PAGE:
This story is so quirky and bittersweet. Ruth’s father keeps a journal of all of the things she says to him as a young child, and these tidbits were my favorite part. The limitless imagination of children is perfectly rendered in these entries and they pulled mightily at my heart strings. Each one a reminder of how fleeting the time is when children are young and full of wonder. Despite being exhausting, and often feeling like each day is just surviving to the end of it, it made me pause and remember to cherish these moments with them.

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Final Thoughts: This book is heartwarming and tender and quirky and even funny, despite the dark subject matter. The overall impression is very bittersweet, but I still enjoyed it immensely. It’s a quick read and the writing is truly terrific. I will definitely pick up more by this author in the future.

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Favorite Characters: The Howard who writes the journal entries

Memorable Quotes:

If I were you is something I’ve never really understood. Why say, “If I were you”? Why say, “If I were you,” when the problem is you’re not me? I wish people would say, “Since I am me, ” followed by whatever advice it is they have.

What imperfect carriers of love we are, and what imperfect givers. That the reasons we can care for one another can have nothing to do with the person cared for. That it has only to do with who we were around that person — what we felt about that person.

At one point Dad emerges, shirtless, into the kitchen, to brew himself coffee. I get my nipples from him, I realize, alarmed.

July 2017 Wrap-Up

July was a big month for reading for me, and I finished 11 books in total. I checked off several books that I’ve been meaning to get to for a while, as well as discovered some brand new ones that had not been on my TBR.  Despite this, I still have an ever growing stack on my nightstand that I fear I will never see the bottom of. It really is true that the more you read, the more you realize you haven’t read.

Some of my favorites this month were….

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As Ginny Moon would say, “well dang!” I loved this book SO. MUCH! This one is told from the perspective of Ginny, an autistic 14 year old growing up in the foster care system. She’s brave, stubborn, funny, smart, and fiercely loyal. I’m recommending this one to everyone I see.

 

 

 

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I was expecting this to be another run of the mill YA romance. Not to say that there is anything wrong with those, because if you look at my reading list, I clearly LOVE THEM. But I was pleasantly surprised to find some very creative ideas presented that really set it apart. I listened on audio, and the two narrators they cast do a lovely job. This is sweet and the ending had me wiping my eyes and blaming allergies.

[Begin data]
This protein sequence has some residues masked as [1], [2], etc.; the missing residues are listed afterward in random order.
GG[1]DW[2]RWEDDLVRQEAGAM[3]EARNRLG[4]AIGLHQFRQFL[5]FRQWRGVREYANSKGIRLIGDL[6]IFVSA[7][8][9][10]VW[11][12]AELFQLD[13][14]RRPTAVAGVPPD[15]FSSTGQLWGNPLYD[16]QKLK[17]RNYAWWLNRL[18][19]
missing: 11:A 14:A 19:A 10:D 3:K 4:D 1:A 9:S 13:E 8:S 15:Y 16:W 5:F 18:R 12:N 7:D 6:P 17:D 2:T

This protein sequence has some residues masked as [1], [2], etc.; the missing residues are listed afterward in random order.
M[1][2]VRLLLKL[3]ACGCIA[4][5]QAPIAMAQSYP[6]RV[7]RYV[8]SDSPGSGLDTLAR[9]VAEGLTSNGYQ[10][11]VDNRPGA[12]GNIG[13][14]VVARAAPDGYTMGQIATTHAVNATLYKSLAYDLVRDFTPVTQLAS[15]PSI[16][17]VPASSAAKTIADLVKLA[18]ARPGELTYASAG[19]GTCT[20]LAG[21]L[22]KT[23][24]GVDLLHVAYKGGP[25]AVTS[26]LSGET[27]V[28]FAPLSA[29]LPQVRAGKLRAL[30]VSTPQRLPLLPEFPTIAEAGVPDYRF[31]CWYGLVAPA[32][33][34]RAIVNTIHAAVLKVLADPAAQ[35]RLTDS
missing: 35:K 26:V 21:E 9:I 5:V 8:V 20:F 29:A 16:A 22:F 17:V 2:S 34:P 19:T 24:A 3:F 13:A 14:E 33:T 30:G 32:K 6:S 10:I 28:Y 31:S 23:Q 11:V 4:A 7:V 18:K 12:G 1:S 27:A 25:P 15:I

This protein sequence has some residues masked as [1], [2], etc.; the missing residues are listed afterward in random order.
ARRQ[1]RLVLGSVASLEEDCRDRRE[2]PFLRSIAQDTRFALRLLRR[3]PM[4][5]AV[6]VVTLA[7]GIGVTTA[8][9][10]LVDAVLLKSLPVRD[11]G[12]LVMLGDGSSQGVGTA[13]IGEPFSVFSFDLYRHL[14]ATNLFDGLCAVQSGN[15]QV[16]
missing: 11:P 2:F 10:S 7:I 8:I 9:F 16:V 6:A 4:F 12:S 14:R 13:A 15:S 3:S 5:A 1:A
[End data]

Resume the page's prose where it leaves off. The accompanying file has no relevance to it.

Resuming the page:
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My Lady Jane was so much fun to read. It’s a very funny and creative retelling of history that frequently breaks the fourth wall. I laughed out loud on more than one occasion and found the romance to be very sweet. I’m excited to see what these ladies come up with next.

 

 

 

Honorable mention to Jennifer Niven’s All The Bright Places. This was such an exceptionally beautiful story, made even more touching by listening to the author’s note at the end of the book. I’m really glad I read this one.

Because I enjoyed The Sun is Also a Star so much, I fully expected to love Everything Everything. I was really underwhelmed by that one, which is a bummer because I was really excited to watch the movie. Also, What Light by Jay Asher got really good reviews, and was the only thing I could find available on Overdrive that I wanted to listen to. I went in with high hopes, as it takes place during Christmas on a Christmas tree farm. As an extreme Christmas lover, I figured this would be pretty hard to screw up. Unfortunately, while the story was sweet, I spent most of it bored out of my mind. A lot of the plot was unbelievable and the dialogue was pretty cheesy.

Also, I organized my shelves today and I think they look lovely sorted by color. It will be an absolute nightmare to find anything, but THEY’RE SO PRETTY.

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The whole line up…..

 

 

The Hate U Give – 5 crowns

This Savage Song – 4 crowns

Geekerella – 5 crowns

My Lady Jane – 4 crowns

The Sun is Also a Star – 5 crowns

All the Bright Places – 5 crowns

Ginny Moon – 5 crowns

The Girl Before – 2 crowns

Everything Everything – 3 crowns

Mr. Penumbra’s 24-Hour Bookstore – 5 crowns

What Light – 3 crowns